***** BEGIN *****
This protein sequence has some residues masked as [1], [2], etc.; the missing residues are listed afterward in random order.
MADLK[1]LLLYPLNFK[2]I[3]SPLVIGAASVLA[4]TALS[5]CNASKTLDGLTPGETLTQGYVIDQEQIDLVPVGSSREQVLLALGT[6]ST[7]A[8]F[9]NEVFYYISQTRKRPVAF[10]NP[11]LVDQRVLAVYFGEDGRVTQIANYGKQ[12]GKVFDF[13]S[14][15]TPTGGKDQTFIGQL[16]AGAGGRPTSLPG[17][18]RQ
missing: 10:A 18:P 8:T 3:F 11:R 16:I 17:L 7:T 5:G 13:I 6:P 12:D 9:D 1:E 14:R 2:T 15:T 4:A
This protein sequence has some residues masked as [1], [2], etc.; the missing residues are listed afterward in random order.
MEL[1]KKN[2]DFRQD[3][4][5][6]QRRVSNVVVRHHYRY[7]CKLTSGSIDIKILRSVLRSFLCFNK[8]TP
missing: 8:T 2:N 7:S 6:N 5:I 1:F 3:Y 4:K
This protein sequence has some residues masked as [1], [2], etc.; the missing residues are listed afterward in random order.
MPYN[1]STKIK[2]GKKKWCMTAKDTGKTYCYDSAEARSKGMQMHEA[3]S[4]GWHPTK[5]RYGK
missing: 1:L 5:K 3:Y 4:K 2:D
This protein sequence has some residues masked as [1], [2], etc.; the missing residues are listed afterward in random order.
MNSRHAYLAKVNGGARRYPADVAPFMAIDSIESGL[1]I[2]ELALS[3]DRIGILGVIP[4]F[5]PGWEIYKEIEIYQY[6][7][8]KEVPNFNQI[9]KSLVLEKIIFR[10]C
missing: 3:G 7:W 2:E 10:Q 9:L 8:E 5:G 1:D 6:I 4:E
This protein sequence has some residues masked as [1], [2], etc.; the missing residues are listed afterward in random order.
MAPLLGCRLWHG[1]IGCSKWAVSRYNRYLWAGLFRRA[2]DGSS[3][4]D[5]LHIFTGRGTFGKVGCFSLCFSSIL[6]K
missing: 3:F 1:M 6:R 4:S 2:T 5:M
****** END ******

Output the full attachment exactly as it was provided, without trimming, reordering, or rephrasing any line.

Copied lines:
This protein sequence has some residues masked as [1], [2], etc.; the missing residues are listed afterward in random order.
MADLK[1]LLLYPLNFK[2]I[3]SPLVIGAASVLA[4]TALS[5]CNASKTLDGLTPGETLTQGYVIDQEQIDLVPVGSSREQVLLALGT[6]ST[7]A[8]F[9]NEVFYYISQTRKRPVAF[10]NP[11]LVDQRVLAVYFGEDGRVTQIANYGKQ[12]GKVFDF[13]S[14][15]TPTGGKDQTFIGQL[16]AGAGGRPTSLPG[17][18]RQ
missing: 10:A 18:P 8:T 3:F 11:R 16:I 17:L 7:T 5:G 13:I 6:P 12:D 9:D 1:E 14:R 2:T 15:T 4:A
This protein sequence has some residues masked as [1], [2], etc.; the missing residues are listed afterward in random order.
MEL[1]KKN[2]DFRQD[3][4][5][6]QRRVSNVVVRHHYRY[7]CKLTSGSIDIKILRSVLRSFLCFNK[8]TP
missing: 8:T 2:N 7:S 6:N 5:I 1:F 3:Y 4:K
This protein sequence has some residues masked as [1], [2], etc.; the missing residues are listed afterward in random order.
MPYN[1]STKIK[2]GKKKWCMTAKDTGKTYCYDSAEARSKGMQMHEA[3]S[4]GWHPTK[5]RYGK
missing: 1:L 5:K 3:Y 4:K 2:D
This protein sequence has some residues masked as [1], [2], etc.; the missing residues are listed afterward in random order.
MNSRHAYLAKVNGGARRYPADVAPFMAIDSIESGL[1]I[2]ELALS[3]DRIGILGVIP[4]F[5]PGWEIYKEIEIYQY[6][7][8]KEVPNFNQI[9]KSLVLEKIIFR[10]C
missing: 3:G 7:W 2:E 10:Q 9:L 8:E 5:G 1:D 6:I 4:E
This protein sequence has some residues masked as [1], [2], etc.; the missing residues are listed afterward in random order.
MAPLLGCRLWHG[1]IGCSKWAVSRYNRYLWAGLFRRA[2]DGSS[3][4]D[5]LHIFTGRGTFGKVGCFSLCFSSIL[6]K
missing: 3:F 1:M 6:R 4:S 2:T 5:M